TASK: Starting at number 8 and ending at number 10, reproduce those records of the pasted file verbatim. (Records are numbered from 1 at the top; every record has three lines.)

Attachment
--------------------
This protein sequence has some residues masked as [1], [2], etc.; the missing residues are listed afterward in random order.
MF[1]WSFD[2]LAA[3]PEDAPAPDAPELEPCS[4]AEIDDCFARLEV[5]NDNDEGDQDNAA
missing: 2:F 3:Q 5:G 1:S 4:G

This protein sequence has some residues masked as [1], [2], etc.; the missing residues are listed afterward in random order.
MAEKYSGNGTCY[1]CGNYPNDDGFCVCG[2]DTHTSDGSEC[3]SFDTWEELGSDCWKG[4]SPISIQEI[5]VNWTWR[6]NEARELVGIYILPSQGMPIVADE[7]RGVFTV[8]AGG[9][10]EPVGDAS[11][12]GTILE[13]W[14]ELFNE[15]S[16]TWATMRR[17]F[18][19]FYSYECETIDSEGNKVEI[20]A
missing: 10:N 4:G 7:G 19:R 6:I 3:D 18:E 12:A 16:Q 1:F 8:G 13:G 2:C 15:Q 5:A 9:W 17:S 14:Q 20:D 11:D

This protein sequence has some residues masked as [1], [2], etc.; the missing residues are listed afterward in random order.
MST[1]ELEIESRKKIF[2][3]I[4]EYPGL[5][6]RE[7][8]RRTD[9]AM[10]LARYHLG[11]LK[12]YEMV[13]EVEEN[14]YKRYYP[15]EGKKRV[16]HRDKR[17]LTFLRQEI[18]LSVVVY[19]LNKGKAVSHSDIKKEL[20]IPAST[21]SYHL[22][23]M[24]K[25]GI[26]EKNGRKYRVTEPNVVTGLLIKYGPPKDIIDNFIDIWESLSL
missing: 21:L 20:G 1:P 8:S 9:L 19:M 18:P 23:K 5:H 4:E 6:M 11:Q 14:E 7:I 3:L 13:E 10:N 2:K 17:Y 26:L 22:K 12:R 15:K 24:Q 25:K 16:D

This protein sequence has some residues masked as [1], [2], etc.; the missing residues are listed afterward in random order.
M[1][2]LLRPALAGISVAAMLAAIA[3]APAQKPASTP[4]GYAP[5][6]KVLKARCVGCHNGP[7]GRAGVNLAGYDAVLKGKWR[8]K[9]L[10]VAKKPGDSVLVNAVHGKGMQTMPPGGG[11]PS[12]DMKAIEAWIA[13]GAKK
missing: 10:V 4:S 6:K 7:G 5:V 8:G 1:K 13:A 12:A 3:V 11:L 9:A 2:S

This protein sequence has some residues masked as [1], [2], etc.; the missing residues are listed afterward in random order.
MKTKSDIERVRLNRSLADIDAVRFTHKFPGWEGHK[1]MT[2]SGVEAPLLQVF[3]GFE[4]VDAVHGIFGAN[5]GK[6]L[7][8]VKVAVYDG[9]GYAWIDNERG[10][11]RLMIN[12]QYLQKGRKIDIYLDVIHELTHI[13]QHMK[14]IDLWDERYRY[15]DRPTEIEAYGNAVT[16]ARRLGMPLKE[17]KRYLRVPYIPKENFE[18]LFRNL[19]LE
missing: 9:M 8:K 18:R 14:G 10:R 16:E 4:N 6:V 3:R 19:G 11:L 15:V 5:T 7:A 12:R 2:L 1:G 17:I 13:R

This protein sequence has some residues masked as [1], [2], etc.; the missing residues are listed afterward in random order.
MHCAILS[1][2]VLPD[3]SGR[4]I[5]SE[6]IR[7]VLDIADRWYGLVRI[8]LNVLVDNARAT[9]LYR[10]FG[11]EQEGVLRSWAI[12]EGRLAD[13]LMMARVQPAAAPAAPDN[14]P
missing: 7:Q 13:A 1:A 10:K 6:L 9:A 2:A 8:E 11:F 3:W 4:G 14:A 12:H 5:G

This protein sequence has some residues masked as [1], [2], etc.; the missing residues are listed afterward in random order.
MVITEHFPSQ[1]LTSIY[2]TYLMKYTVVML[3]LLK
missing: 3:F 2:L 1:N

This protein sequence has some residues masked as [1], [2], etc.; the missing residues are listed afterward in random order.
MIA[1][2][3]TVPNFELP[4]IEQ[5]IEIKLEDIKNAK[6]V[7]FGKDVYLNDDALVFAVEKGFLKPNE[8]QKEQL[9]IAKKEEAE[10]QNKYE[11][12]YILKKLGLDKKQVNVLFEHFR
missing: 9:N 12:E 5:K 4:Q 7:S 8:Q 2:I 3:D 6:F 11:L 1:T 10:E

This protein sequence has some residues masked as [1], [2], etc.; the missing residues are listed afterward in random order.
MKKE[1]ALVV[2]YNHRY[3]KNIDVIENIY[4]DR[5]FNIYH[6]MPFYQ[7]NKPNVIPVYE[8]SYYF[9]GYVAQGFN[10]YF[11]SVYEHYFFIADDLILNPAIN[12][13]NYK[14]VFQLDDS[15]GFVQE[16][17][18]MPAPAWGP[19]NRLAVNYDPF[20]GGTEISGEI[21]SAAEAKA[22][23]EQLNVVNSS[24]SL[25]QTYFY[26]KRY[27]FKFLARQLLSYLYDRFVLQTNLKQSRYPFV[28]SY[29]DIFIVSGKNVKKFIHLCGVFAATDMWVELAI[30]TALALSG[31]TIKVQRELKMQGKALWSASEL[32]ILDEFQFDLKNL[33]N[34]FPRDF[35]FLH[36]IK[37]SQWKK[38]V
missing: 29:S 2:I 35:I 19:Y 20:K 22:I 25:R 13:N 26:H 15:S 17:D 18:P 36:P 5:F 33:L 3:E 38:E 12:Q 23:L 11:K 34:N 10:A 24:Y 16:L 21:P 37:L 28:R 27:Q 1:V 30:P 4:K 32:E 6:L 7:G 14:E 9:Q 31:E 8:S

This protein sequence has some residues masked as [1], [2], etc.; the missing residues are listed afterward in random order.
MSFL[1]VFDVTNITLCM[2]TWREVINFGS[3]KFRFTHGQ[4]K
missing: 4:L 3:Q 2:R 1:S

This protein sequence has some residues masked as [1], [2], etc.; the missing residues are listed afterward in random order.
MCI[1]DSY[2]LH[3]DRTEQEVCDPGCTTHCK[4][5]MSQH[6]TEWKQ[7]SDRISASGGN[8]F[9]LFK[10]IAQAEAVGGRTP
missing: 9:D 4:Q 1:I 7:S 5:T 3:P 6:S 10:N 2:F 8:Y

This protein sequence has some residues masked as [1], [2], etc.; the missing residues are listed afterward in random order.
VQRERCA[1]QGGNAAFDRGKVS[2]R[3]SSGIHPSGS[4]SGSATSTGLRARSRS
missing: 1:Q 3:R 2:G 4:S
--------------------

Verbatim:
This protein sequence has some residues masked as [1], [2], etc.; the missing residues are listed afterward in random order.
MIA[1][2][3]TVPNFELP[4]IEQ[5]IEIKLEDIKNAK[6]V[7]FGKDVYLNDDALVFAVEKGFLKPNE[8]QKEQL[9]IAKKEEAE[10]QNKYE[11][12]YILKKLGLDKKQVNVLFEHFR
missing: 9:N 12:E 5:K 4:Q 7:S 8:Q 2:I 3:D 6:F 11:L 1:T 10:E

This protein sequence has some residues masked as [1], [2], etc.; the missing residues are listed afterward in random order.
MKKE[1]ALVV[2]YNHRY[3]KNIDVIENIY[4]DR[5]FNIYH[6]MPFYQ[7]NKPNVIPVYE[8]SYYF[9]GYVAQGFN[10]YF[11]SVYEHYFFIADDLILNPAIN[12][13]NYK[14]VFQLDDS[15]GFVQE[16][17][18]MPAPAWGP[19]NRLAVNYDPF[20]GGTEISGEI[21]SAAEAKA[22][23]EQLNVVNSS[24]SL[25]QTYFY[26]KRY[27]FKFLARQLLSYLYDRFVLQTNLKQSRYPFV[28]SY[29]DIFIVSGKNVKKFIHLCGVFAATDMWVELAI[30]TALALSG[31]TIKVQRELKMQGKALWSASEL[32]ILDEFQFDLKNL[33]N[34]FPRDF[35]FLH[36]IK[37]SQWKK[38]V
missing: 29:S 2:I 35:I 19:Y 20:K 22:I 25:R 13:N 26:H 15:S 17:D 18:P 36:P 5:F 33:L 3:E 38:E 12:Q 23:L 11:K 34:N 10:A 24:Y 16:L 21:P 37:L 28:R 27:Q 1:V 30:P 4:K 32:E 6:L 7:G 14:E 9:Q 31:E 8:S

This protein sequence has some residues masked as [1], [2], etc.; the missing residues are listed afterward in random order.
MSFL[1]VFDVTNITLCM[2]TWREVINFGS[3]KFRFTHGQ[4]K
missing: 4:L 3:Q 2:R 1:S